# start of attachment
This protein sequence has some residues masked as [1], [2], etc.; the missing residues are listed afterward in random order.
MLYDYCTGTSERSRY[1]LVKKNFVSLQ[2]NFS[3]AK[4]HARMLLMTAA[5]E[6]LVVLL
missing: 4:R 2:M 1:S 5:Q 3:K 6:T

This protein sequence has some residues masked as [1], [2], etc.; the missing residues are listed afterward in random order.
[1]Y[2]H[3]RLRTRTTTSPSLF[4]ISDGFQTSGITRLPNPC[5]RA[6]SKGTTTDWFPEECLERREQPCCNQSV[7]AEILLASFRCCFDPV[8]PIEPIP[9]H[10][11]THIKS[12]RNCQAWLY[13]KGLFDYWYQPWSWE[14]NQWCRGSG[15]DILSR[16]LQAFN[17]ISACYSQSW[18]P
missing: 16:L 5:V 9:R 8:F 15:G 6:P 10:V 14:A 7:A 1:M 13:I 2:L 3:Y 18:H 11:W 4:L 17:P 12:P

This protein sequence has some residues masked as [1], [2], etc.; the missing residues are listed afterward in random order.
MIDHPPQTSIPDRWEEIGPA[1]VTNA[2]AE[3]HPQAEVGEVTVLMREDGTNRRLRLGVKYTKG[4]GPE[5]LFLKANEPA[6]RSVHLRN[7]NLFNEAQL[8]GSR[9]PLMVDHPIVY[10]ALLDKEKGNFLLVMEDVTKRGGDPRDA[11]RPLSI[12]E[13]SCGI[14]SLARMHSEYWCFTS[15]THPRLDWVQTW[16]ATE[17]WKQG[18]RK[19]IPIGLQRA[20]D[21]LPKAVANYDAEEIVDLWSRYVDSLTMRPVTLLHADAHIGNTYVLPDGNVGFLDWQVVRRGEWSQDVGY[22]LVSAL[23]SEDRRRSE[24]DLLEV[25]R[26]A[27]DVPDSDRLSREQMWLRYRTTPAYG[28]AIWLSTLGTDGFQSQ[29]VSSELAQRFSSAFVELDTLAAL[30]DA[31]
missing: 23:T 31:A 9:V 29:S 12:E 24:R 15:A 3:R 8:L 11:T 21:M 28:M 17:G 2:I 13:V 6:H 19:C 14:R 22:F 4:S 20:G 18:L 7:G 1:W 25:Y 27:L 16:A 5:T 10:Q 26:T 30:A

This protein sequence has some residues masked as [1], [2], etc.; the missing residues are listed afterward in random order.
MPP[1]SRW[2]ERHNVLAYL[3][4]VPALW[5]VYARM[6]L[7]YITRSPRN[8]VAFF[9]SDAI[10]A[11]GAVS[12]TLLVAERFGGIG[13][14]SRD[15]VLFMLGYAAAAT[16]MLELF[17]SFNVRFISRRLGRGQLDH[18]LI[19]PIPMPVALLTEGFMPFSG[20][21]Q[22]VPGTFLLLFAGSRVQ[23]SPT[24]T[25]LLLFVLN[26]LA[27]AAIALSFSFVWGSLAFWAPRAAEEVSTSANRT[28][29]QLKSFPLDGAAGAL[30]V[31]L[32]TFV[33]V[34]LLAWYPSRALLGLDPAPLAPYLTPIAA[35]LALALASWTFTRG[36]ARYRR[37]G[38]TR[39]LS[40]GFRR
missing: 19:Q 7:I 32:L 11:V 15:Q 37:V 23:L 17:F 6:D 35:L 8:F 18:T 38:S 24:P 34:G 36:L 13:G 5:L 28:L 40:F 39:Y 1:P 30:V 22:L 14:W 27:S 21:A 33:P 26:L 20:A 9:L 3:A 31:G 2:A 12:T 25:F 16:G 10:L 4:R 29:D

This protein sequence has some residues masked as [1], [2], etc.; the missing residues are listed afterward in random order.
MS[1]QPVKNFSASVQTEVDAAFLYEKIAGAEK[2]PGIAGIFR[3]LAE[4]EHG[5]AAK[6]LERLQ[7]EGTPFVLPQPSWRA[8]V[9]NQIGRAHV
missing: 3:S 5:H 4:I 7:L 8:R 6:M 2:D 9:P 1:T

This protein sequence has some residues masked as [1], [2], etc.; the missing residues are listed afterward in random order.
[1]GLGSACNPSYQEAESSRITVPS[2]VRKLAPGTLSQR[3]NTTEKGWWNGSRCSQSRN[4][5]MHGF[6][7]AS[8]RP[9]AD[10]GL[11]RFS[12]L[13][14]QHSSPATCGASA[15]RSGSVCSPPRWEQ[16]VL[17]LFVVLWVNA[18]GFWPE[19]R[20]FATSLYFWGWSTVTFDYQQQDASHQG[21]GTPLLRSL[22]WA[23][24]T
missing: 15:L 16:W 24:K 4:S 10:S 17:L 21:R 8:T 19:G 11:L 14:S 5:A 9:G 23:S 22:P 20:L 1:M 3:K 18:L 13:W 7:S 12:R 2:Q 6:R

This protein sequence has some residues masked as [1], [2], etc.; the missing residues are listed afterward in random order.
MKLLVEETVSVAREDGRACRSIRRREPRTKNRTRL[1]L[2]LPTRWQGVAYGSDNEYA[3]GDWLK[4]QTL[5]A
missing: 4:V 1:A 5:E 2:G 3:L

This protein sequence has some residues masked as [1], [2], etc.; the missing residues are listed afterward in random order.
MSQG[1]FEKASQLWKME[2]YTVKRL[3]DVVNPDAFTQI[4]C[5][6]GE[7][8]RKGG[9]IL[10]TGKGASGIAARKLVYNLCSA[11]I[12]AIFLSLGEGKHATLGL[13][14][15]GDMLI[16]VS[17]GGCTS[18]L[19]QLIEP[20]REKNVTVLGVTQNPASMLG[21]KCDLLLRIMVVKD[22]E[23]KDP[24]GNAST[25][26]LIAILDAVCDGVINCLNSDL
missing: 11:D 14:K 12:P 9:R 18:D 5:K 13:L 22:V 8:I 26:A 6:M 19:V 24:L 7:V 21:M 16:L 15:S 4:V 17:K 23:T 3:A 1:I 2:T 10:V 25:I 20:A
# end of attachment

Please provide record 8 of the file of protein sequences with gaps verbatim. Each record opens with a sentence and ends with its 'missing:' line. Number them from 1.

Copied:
This protein sequence has some residues masked as [1], [2], etc.; the missing residues are listed afterward in random order.
MSQG[1]FEKASQLWKME[2]YTVKRL[3]DVVNPDAFTQI[4]C[5][6]GE[7][8]RKGG[9]IL[10]TGKGASGIAARKLVYNLCSA[11]I[12]AIFLSLGEGKHATLGL[13][14][15]GDMLI[16]VS[17]GGCTS[18]L[19]QLIEP[20]REKNVTVLGVTQNPASMLG[21]KCDLLLRIMVVKD[22]E[23]KDP[24]GNAST[25][26]LIAILDAVCDGVINCLNSDL
missing: 11:D 14:K 12:P 9:R 18:D 5:K 13:L 22:V 8:I 26:A 6:M 19:V 24:L 7:V 21:M 16:L 15:S 4:V 17:K 23:T 3:A 1:I 2:T 10:V 25:I 20:A